The Canada Child Benefit (CCB) is a program that gives low income and middle income families money every month. This tax-free benefit is meant to help with the cost of raising children. It replaces the Universal Child Care Benefit (UCCB) taxable lump-sum payments, which used to be available to all eligible individuals. The CCB is means-tested, and may not apply to all parents.
Normally, getting this benefit means you have to live with the child and be the parent who primarily fulfills the responsibility for the care and upbringing of the child. That is, you and the child’s parent have to be together, or you need sole physical custody of the child, though not necessarily sole legal custody of the child.
Yet it is possible to claim this benefit in a scenario where the other parent is with the child at least 45% of the time; that is, in a shared physical custody agreement.
Here’s what you need to know, along with answers to other questions we get about the ways in which divorce impacts certain benefits available to the parents of minor children in Canada.
Who gets the child benefit in shared custody cases?
Usually, each parent receives ½ of the benefit so long as the child lives with each parent on a near equal basis.
This calculation is less straightforward than it seems. For example, in the 2019 case Morrissey v. The Queen, it was determined that each parent must reside with a parent some percentage of a time that can be rounded off to 50%.
That means if you spend 44% of your time with the child you might not be eligible for the benefit, even though the standard for whether a parent has joint physical custody of a child is generally that each parent is spending at least 40% of their time with the child.
What happens if two parents claim the same child on their taxes?
While the CCB is separate from your taxes this is an important question to ask.
If both of you try to claim your child as a dependent the CRA will deny the credit to both parents. It is imperative for you and your co-parent to come to some kind of an agreement about who will get to claim the dependent.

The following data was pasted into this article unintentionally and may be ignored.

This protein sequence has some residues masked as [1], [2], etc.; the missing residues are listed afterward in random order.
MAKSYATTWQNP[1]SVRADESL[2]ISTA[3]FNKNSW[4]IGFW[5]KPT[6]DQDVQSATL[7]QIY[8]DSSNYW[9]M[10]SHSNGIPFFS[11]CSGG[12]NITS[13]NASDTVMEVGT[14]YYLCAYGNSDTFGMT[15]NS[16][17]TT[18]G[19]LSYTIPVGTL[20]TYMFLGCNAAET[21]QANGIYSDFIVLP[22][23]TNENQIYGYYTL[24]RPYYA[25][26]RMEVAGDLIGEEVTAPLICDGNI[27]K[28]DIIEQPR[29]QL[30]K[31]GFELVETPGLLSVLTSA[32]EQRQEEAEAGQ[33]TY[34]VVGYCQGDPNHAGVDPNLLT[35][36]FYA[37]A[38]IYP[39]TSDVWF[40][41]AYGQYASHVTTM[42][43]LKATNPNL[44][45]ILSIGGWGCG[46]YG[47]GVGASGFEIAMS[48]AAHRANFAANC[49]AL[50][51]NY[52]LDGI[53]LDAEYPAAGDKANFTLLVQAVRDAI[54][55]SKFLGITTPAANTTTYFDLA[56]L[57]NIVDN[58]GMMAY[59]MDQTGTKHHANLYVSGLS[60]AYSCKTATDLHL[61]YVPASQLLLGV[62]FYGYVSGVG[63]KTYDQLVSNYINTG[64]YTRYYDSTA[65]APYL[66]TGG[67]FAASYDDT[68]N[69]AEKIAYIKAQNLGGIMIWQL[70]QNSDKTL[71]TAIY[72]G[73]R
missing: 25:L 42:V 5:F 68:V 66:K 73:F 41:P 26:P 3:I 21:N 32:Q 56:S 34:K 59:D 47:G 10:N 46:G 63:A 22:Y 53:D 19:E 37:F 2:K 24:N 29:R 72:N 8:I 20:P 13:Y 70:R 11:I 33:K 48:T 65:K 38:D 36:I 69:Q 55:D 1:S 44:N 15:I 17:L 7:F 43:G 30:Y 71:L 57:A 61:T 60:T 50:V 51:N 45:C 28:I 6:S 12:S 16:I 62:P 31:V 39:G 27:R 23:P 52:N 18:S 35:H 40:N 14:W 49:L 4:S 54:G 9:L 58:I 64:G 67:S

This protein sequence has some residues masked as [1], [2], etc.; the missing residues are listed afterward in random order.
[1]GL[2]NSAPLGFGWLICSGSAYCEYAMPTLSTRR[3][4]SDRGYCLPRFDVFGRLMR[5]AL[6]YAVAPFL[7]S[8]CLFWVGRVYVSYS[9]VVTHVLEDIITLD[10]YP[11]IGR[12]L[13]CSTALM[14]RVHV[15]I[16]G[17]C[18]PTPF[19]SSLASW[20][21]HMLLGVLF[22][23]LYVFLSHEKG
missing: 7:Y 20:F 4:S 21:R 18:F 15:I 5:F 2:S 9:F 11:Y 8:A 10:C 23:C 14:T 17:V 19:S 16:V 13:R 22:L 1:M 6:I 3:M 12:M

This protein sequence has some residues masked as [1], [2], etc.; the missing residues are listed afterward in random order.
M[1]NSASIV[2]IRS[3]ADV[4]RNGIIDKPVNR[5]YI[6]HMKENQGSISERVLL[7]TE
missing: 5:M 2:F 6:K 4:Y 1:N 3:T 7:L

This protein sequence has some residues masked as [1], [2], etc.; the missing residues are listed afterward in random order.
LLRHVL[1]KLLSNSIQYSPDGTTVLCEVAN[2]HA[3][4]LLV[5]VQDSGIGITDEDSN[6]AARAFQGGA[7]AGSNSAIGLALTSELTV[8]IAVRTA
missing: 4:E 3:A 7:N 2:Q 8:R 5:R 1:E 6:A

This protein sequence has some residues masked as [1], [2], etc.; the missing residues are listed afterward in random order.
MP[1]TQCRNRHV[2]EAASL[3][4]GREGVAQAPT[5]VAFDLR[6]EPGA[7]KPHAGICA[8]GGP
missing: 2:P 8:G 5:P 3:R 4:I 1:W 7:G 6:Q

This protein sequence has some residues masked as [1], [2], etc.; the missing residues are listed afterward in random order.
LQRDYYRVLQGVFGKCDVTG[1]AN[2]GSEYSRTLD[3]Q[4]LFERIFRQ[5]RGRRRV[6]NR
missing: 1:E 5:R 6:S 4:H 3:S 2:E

This is a negotiable point and is one of the issues that can be decided in your divorce settlement. Once it is codified in a decree and backed by court order it’s clear, unambiguous, inarguable, and easy to follow.
Make sure you work with a lawyer who is experienced enough with tax issues to include these sorts of provisions in your agreement.
How do you claim shared custody on your taxes?
There’s no line on your CRA tax form where you would claim joint custody. One of you claims the child as a dependent and one of you doesn’t.
There are some benefits that both parents can claim as long as the total claimed amount does not exceed the limit. This was true of the fitness and arts amounts that existed up until 2016. It may be true for other tax benefits in the future. When in doubt you should speak to a certified accountant to avoid mistakes that can create problems with your taxes.
You must apply for the Canada Child Benefit separately. When you apply, you will disclose your joint custody status and provide a copy of your court order. This will alert the government to the fact that they will need to provide your spouse with the other half of the benefit.
What about the Alberta Child and Family benefit?
Again, this benefit is separate from the CCB, but it is similar. It is a non-taxable means-tested amount paid to families with children under 18 years of age. Payments are made on a quarterly basis.
As with the CCB, this amount may be split in half when parents have joint custody over the children.
When you file your annual tax return you are automatically considered for the Alberta Child and Family Benefit and do not need to take further action. However, if you are not the parent who will be claiming your child as a dependent then you may need to apply for the CCB first, to alert Alberta that you need to be considered for the ACFB as well.
Don’t Leave Taxes and Benefits to Chance
Many of our clients simply won’t qualify for many of these benefits because they will fail the means test. Yet claiming a dependent on a tax form offers a significant tax savings regardless of the income either parent earns.
We can’t stress this enough: bring up these issues with your divorce lawyer. Make sure they’re included in your divorce settlement. Don’t put yourself in a position where you’re going to find yourself on the phone with your ex, arguing about who should get the credit. Even judges sometimes forget to include this key notation in divorce decrees.
In general, it’s usually reasonable to assume that the lower income parent would claim the credit, but as with many issues that will be involved in your divorce settlement, this point is negotiable. Make sure you know what you’re getting and what you’re getting up before agreeing to the terms of any agreement.
Need help with your divorce settlement?
It’s imperative to get your divorce settlement the first time. This is even more true when you’ve got minor children to care for.
Don’t get tripped up by tricky financial issues that you may not even be considering on your own yet. Reach out to our lawyers. We have decades of experience handling some of Alberta’s toughest divorces, and we can help you bring your divorce to a workable conclusion.
We’re empathetic, responsive, and ready to answer your questions. Call (587) 689-3333 to set up your first appointment today.